Uncovering the psychoactivity of a cannabinoid from liverworts associated with a legal high

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Science Advances  24 Oct 2018:
Vol. 4, no. 10, eaat2166
DOI: 10.1126/sciadv.aat2166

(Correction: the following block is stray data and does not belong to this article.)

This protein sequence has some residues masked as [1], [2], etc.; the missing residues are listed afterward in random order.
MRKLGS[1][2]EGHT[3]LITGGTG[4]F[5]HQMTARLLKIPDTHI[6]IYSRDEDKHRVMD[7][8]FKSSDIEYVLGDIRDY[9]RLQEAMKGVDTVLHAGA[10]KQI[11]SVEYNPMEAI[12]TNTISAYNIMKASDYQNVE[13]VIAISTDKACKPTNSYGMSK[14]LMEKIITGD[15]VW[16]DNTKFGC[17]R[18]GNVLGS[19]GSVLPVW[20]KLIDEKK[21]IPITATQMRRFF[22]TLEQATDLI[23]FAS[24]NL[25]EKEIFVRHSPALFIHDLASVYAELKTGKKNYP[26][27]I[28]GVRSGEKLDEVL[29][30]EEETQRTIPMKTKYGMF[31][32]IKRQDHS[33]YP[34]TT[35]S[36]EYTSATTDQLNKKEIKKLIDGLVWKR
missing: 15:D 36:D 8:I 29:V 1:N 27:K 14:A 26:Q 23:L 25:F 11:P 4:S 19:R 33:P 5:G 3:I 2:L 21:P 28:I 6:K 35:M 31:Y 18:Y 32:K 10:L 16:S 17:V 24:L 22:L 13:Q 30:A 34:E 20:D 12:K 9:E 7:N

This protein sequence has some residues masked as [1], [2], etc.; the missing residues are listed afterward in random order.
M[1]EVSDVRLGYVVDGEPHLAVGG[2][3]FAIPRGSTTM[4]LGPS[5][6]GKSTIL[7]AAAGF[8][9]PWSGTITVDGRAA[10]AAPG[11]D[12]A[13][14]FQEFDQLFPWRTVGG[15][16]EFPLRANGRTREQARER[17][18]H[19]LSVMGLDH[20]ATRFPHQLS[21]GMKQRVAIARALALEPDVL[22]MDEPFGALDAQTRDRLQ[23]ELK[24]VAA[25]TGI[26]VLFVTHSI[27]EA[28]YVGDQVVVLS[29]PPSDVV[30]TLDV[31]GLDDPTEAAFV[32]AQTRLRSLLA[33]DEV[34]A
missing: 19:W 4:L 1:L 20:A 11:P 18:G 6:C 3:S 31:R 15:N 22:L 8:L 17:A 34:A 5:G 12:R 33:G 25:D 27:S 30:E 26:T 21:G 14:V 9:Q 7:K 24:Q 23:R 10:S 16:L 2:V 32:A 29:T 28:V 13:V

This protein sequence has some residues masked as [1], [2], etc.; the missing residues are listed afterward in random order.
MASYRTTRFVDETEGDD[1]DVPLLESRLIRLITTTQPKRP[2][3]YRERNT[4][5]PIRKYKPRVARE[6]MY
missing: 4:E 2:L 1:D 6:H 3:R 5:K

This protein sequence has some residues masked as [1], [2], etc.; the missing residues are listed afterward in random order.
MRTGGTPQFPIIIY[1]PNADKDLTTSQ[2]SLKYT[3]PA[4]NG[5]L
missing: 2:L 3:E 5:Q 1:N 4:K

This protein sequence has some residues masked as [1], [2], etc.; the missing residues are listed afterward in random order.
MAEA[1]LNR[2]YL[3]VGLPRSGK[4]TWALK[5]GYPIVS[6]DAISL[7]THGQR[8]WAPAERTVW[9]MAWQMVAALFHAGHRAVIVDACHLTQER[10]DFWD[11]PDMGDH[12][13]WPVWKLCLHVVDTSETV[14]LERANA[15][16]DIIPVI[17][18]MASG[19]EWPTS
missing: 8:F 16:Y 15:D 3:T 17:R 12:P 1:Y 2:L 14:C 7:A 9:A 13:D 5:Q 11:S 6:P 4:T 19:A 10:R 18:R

Phytochemical studies on the liverwort Radula genus have previously identified the bibenzyl (−)-cis-perrottetinene (cis-PET), which structurally resembles (−)-Δ9-trans-tetrahydrocannabinol (Δ9-trans-THC) from Cannabis sativa L. Radula preparations are sold as cannabinoid-like legal high on the internet, even though pharmacological data are lacking. Herein, we describe a versatile total synthesis of (−)-cis-PET and its (−)-trans diastereoisomer and demonstrate that both molecules readily penetrate the brain and induce hypothermia, catalepsy, hypolocomotion, and analgesia in a CB1 receptor–dependent manner in mice. The natural product (−)-cis-PET was profiled on major brain receptors, showing a selective cannabinoid pharmacology. This study also uncovers pharmacological differences between Δ9-THC and PET diastereoisomers. Most notably, (−)-cis-PET and (−)-trans-PET significantly reduced basal brain prostaglandin levels associated with Δ9-trans-THC side effects in a CB1 receptor–dependent manner, thus mimicking the action of the endocannabinoid 2-arachidonoyl glycerol. Therefore, the natural product (−)-cis-PET is a psychoactive cannabinoid from bryophytes, illustrating the existence of convergent evolution of bioactive cannabinoids in the plant kingdom. Our findings may have implications for bioprospecting and drug discovery and provide a molecular rationale for the reported effects upon consumption of certain Radula preparations as moderately active legal highs.

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